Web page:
That great Grand Prix at Donington is still the foremost topic Of discussion in motor-racing circles, and the arrival of November fog cannot dim memories of that great day at Donington (itself misty, to commence with) when the silver Auto-Unions and Mercedes-Benz .screamed round in the sunshine at prodigious speeds amidst an odour of rubber dust and boot-polish “dope.” Both teams have returned now, and for some reason or other Mercedes never got to Brooklands to see about those records. Seaman gave his demonstration at the Crystal Palace on October 9th, but did not break the lap record, some say because of the twisting nature of the circuit, we believe he did not wish to do
more than demonstrate. After all, at Monaco Caracciola’s Mercedes set a lap record of 66.7 m.p.h. and Von Brauchitsch’s winning Mercedes averaged over 631 m.p.h. for nearly 200 miles of the extremely twisty ” round-the-houses ” circuit . . .
Seaman’s car was subsequently displayed in the very well-lit Mercedes-Benz showrooms in Park Lane, suitably isolated in a roped off enclosure and surrounded by extremely fine enlargements of the photographs taken by George Monkhouse, Of Kodak Ltd., during his five weeks’ tour abroad with the Mercedes team.
Throughout October, also, Rosemeyer’s winning Auto-Union was on show at the Great Portland Street showrooms of Auto-Union Sales, Ltd., although not so nicely displayed, as we mentioned last month, and sometimes even hidden away behind a utility car. Mercedes staged a very fine show of films, including some excellent shots of Continental races, to round off the Donington visitation. As the winning car, naturally the Auto-Union is the topic of topical discussion. Its 6-litre V16 engine is apparently supercharged at about 12 lb. per square inch. The power-weight ratio of the complete car is four to five lb. per h.p. Each cylinder has a swept volume of 375 c.c. and the b.h.p. per litre is around 90. The fuel consumption works out at under 7 lb. per b.h.p. per hour, giving over 5 m.p.g. in the course of the Grand Prix, and alcohol fuel is used to produce power and not to any extent as an inter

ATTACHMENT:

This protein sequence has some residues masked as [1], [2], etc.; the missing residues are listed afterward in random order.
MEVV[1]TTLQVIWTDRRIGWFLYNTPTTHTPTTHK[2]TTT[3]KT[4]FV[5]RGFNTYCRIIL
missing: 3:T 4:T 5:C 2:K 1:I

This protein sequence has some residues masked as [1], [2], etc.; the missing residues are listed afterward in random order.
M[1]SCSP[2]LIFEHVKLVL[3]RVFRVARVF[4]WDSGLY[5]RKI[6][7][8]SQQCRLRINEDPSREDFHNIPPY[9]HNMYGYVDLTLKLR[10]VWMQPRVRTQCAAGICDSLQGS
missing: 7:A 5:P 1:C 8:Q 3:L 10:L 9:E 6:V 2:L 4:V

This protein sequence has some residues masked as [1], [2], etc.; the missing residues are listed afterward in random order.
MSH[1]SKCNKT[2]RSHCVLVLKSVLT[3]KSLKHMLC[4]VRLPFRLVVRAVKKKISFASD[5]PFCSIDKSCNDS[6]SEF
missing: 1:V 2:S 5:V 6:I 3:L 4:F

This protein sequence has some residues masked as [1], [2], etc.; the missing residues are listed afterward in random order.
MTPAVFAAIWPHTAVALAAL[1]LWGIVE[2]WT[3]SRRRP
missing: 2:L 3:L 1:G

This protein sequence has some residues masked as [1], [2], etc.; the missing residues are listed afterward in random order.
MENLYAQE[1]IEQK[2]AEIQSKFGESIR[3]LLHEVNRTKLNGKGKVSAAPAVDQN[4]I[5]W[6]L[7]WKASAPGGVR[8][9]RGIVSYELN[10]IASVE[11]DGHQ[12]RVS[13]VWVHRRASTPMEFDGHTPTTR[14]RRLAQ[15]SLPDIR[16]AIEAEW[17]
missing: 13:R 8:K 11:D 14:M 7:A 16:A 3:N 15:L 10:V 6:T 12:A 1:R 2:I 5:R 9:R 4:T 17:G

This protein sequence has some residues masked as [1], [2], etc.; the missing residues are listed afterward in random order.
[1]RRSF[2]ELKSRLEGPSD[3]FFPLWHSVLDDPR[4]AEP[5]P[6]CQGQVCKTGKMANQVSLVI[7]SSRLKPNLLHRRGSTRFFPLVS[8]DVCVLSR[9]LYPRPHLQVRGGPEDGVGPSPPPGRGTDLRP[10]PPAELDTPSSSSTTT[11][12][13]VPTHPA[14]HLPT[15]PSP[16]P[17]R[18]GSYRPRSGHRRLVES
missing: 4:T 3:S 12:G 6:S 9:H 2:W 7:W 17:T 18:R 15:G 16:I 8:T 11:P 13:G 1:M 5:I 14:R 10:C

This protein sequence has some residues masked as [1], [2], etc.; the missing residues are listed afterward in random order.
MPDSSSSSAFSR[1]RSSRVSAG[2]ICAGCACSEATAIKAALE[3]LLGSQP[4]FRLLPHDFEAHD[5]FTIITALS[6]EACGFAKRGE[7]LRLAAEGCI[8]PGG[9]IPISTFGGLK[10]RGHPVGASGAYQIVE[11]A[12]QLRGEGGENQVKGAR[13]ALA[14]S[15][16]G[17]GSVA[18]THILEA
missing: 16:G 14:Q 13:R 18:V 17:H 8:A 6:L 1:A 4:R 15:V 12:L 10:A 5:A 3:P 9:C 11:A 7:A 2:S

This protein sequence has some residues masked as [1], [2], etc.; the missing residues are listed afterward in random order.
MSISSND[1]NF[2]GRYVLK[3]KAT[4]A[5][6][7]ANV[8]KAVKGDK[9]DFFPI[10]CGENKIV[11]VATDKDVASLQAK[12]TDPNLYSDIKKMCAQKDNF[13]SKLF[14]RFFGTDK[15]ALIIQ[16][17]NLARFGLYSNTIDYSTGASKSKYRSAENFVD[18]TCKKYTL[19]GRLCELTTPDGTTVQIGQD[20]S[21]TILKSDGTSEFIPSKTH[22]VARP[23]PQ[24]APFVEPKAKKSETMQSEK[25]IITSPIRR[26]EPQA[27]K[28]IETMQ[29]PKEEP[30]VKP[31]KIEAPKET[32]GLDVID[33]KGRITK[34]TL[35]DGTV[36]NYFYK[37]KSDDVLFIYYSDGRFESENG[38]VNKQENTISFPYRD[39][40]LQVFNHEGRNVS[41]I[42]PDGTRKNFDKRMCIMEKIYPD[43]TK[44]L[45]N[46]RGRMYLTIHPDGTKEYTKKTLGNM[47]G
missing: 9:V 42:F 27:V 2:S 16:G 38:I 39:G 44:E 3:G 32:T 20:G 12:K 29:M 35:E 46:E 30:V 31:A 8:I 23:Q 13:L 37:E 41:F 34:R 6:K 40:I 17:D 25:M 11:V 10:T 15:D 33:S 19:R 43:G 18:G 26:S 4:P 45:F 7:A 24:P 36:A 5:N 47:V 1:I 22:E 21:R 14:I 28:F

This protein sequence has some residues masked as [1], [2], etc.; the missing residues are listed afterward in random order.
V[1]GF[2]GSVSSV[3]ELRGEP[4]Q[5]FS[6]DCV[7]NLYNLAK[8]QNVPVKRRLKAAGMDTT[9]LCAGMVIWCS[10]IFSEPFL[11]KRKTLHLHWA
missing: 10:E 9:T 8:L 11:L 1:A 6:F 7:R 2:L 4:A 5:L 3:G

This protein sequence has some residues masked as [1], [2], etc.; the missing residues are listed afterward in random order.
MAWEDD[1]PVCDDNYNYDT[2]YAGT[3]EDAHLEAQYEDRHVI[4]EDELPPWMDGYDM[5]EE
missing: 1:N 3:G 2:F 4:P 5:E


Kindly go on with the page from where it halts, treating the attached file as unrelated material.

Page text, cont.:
nal coolant. The o.h. valves are not inclined in one plane, but are set in a hemispherical-type head, the inlets being on the inside of the cylinder blocks, operated from the single camshaft by rocking-levers, with the exhausts outside, actuated by push-rodsand bellcranks. The Auto-Unions for the new Formula will be rear-engined cars.